Here is another painting from my upcoming installation in Zurich. It is of Eshu, the spirit of the crossroads in Yorùbá. Also known as Èṣù, Legba, Eleggua and identified with St. Anthony of Padua, Saint Michael or Santo Niño de Atocha in Santería. Èṣù is a spirit of Chaos and Trickery, and plays frequently by leading mortals to temptation and possible tribulation in the hopes that the experience will lead ultimately to their maturation. He is both young and old simultaneously. In my PhD dissertation I replaced the metaphoric figure of Oedipus with Eshu in my rewrite (misprision) of Harold Bloom's theory of misprision.
Oil and enamel on canvas.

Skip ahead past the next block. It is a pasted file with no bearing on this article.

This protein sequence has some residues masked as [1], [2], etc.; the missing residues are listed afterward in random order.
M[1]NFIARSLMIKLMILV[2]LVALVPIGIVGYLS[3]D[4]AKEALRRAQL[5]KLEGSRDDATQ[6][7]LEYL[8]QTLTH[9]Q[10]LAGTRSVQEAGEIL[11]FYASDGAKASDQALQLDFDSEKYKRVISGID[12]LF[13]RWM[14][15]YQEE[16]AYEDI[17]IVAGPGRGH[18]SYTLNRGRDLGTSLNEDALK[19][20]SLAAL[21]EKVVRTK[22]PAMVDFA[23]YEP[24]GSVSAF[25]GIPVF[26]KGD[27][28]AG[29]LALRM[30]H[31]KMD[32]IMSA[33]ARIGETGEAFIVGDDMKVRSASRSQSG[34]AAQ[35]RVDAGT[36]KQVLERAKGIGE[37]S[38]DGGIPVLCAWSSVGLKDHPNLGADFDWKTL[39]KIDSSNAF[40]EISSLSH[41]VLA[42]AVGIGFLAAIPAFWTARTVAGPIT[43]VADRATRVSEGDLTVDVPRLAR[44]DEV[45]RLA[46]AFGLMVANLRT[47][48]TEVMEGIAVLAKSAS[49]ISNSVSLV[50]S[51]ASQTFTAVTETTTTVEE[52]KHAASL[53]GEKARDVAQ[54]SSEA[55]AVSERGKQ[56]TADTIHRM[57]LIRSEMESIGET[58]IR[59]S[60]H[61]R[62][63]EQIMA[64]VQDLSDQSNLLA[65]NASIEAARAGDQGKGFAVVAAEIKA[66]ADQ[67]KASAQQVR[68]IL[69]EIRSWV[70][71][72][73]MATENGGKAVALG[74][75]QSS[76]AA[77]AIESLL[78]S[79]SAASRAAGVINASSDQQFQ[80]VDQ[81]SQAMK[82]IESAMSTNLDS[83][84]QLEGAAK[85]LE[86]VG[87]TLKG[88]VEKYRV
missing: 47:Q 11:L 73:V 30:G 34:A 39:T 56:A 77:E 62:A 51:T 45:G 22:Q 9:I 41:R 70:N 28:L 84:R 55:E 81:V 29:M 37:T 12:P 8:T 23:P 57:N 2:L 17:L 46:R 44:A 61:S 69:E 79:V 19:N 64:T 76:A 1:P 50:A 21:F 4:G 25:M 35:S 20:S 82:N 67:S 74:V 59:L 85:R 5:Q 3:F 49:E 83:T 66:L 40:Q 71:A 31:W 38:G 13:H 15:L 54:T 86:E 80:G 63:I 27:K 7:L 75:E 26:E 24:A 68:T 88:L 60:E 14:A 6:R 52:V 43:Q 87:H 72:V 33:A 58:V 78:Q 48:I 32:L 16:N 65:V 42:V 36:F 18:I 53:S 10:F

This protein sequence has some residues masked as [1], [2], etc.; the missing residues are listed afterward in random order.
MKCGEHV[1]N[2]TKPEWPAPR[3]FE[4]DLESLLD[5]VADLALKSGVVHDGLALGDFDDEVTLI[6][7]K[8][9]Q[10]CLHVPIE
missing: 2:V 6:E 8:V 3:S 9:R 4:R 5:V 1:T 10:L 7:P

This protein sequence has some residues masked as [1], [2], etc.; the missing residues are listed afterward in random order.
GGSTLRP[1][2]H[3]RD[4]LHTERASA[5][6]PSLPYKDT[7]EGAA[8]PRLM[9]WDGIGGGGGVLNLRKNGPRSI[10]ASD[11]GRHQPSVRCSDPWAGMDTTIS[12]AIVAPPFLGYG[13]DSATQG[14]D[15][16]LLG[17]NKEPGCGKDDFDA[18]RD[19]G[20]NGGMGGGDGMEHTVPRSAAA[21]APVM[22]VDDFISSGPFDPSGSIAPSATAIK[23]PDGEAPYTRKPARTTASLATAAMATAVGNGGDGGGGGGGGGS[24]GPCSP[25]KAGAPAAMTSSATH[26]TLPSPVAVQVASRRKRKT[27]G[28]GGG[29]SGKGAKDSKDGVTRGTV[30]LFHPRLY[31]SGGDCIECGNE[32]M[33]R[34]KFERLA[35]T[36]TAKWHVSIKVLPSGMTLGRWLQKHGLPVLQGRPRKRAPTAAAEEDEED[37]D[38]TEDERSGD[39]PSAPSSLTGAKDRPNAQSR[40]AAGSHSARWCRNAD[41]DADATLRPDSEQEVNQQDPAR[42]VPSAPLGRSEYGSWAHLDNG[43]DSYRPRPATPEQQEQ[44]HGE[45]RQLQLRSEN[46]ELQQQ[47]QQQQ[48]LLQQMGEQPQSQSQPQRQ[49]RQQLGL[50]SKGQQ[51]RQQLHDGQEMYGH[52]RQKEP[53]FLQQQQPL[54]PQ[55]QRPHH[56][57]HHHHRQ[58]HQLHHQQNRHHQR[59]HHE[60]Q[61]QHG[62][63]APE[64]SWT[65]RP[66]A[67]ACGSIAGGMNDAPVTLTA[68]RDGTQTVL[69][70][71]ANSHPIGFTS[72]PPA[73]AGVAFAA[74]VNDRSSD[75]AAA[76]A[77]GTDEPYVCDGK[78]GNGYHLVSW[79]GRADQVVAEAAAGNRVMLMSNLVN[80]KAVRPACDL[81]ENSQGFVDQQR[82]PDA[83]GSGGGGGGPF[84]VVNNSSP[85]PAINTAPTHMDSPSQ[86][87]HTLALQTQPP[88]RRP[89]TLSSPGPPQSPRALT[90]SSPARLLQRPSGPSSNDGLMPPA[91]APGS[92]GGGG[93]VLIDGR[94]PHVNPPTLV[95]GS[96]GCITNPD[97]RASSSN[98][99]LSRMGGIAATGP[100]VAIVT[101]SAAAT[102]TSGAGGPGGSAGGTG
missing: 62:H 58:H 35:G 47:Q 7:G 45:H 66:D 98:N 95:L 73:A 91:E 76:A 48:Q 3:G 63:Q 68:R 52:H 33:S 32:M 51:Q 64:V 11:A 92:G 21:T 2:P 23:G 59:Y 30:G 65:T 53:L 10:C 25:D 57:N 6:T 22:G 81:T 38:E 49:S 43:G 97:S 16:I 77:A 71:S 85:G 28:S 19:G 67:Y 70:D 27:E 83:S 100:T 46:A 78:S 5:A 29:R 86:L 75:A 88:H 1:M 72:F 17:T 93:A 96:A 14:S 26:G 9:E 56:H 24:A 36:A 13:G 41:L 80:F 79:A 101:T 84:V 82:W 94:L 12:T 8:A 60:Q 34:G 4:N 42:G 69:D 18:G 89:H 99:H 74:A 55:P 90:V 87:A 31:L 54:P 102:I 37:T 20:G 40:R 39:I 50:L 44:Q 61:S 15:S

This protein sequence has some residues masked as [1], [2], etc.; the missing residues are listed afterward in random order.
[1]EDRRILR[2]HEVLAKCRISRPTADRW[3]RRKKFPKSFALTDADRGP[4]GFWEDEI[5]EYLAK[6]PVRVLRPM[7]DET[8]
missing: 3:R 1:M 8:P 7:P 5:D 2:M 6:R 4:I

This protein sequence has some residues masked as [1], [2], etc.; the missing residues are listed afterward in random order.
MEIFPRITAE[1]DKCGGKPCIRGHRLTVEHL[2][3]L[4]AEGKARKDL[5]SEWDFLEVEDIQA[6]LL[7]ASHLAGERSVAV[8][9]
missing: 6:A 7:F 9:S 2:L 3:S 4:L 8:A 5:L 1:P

One of Eshu's patakis or stories of the faith: "Eshu was walking down a road one day, wearing a hat that was red on one side and black on the other. Sometime after he entered a village which the road went through, the villagers who had seen him began arguing about whether the stranger's hat was black or red. The villagers on one side of the road had only been capable of seeing the black side, and the villagers on the other side had only been capable of seeing the red one. They soon came to blows over the disagreement which caused him to turn back and rebuke them, revealing to them how one's perspective can be as correct as another person's even when they appear to be diametrically opposed to each other. He then left them with a stern warning about how closed-mindedness can cause one to be made a fool."